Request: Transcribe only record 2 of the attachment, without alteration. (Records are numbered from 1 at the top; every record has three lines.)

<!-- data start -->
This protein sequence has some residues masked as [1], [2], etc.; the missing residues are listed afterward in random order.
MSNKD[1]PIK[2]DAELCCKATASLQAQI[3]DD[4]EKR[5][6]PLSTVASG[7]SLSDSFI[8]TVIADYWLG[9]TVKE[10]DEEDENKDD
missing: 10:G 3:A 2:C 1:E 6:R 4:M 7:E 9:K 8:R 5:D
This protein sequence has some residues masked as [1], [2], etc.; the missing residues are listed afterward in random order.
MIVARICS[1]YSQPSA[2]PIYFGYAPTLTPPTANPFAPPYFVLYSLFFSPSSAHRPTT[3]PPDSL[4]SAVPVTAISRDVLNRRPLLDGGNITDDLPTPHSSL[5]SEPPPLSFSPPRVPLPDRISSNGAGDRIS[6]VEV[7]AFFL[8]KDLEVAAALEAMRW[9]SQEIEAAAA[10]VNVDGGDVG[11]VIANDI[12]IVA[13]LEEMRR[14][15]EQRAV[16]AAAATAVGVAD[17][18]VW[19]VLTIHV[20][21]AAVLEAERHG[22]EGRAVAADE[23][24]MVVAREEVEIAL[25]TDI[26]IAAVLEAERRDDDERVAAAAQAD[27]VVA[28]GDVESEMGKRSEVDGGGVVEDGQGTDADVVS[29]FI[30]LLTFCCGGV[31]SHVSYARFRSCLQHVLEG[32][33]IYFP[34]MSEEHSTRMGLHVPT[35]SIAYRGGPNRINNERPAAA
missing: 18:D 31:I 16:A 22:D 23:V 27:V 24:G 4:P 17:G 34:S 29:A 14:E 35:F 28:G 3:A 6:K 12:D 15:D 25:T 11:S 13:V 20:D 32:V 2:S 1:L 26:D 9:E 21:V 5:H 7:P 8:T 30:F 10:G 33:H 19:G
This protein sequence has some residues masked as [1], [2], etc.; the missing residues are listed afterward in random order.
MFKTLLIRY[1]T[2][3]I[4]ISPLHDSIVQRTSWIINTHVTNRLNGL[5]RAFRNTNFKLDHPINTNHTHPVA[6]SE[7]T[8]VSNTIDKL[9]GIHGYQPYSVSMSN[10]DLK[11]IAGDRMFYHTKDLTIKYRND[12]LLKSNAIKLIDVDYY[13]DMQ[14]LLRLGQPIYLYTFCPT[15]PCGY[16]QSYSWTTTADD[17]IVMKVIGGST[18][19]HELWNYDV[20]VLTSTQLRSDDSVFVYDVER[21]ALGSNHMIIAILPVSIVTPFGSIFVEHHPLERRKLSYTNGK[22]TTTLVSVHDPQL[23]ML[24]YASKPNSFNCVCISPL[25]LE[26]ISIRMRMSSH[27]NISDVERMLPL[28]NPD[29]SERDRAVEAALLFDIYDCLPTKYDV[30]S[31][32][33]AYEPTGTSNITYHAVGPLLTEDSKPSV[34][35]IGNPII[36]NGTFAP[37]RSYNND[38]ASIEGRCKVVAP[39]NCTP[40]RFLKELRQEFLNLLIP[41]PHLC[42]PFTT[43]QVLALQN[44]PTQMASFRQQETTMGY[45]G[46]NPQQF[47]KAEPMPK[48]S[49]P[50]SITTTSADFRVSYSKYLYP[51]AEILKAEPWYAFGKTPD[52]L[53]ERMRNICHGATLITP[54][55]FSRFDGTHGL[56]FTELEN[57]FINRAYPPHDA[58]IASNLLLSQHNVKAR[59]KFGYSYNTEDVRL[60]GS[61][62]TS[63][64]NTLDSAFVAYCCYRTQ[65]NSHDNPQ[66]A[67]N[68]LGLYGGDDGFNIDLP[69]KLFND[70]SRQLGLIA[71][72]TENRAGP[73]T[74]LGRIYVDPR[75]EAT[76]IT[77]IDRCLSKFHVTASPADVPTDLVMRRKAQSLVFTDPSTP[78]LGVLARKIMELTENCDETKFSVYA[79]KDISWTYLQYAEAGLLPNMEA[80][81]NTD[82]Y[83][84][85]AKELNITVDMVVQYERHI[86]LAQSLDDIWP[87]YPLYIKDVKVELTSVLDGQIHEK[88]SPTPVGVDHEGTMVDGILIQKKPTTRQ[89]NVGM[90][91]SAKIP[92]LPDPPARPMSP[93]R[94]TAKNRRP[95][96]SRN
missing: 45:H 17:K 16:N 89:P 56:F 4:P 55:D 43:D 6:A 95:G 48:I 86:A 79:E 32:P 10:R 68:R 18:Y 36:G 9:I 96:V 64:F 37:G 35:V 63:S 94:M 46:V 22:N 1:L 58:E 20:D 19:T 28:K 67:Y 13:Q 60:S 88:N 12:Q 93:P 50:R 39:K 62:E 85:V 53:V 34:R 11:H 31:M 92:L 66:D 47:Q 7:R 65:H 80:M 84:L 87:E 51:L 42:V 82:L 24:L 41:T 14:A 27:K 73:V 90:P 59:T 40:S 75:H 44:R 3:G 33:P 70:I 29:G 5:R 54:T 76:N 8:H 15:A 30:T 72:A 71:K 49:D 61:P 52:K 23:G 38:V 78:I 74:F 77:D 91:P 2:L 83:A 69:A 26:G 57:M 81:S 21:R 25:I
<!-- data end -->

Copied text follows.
This protein sequence has some residues masked as [1], [2], etc.; the missing residues are listed afterward in random order.
MIVARICS[1]YSQPSA[2]PIYFGYAPTLTPPTANPFAPPYFVLYSLFFSPSSAHRPTT[3]PPDSL[4]SAVPVTAISRDVLNRRPLLDGGNITDDLPTPHSSL[5]SEPPPLSFSPPRVPLPDRISSNGAGDRIS[6]VEV[7]AFFL[8]KDLEVAAALEAMRW[9]SQEIEAAAA[10]VNVDGGDVG[11]VIANDI[12]IVA[13]LEEMRR[14][15]EQRAV[16]AAAATAVGVAD[17][18]VW[19]VLTIHV[20][21]AAVLEAERHG[22]EGRAVAADE[23][24]MVVAREEVEIAL[25]TDI[26]IAAVLEAERRDDDERVAAAAQAD[27]VVA[28]GDVESEMGKRSEVDGGGVVEDGQGTDADVVS[29]FI[30]LLTFCCGGV[31]SHVSYARFRSCLQHVLEG[32][33]IYFP[34]MSEEHSTRMGLHVPT[35]SIAYRGGPNRINNERPAAA
missing: 18:D 31:I 16:A 22:D 23:V 27:V 24:G 4:P 17:G 34:S 29:A 14:E 35:F 28:G 3:A 6:K 12:D 15:D 25:T 11:S 13:V 20:D 32:V 2:S 1:L 26:D 9:E 21:V 5:H 7:P 8:T 30:F 10:G 33:H 19:G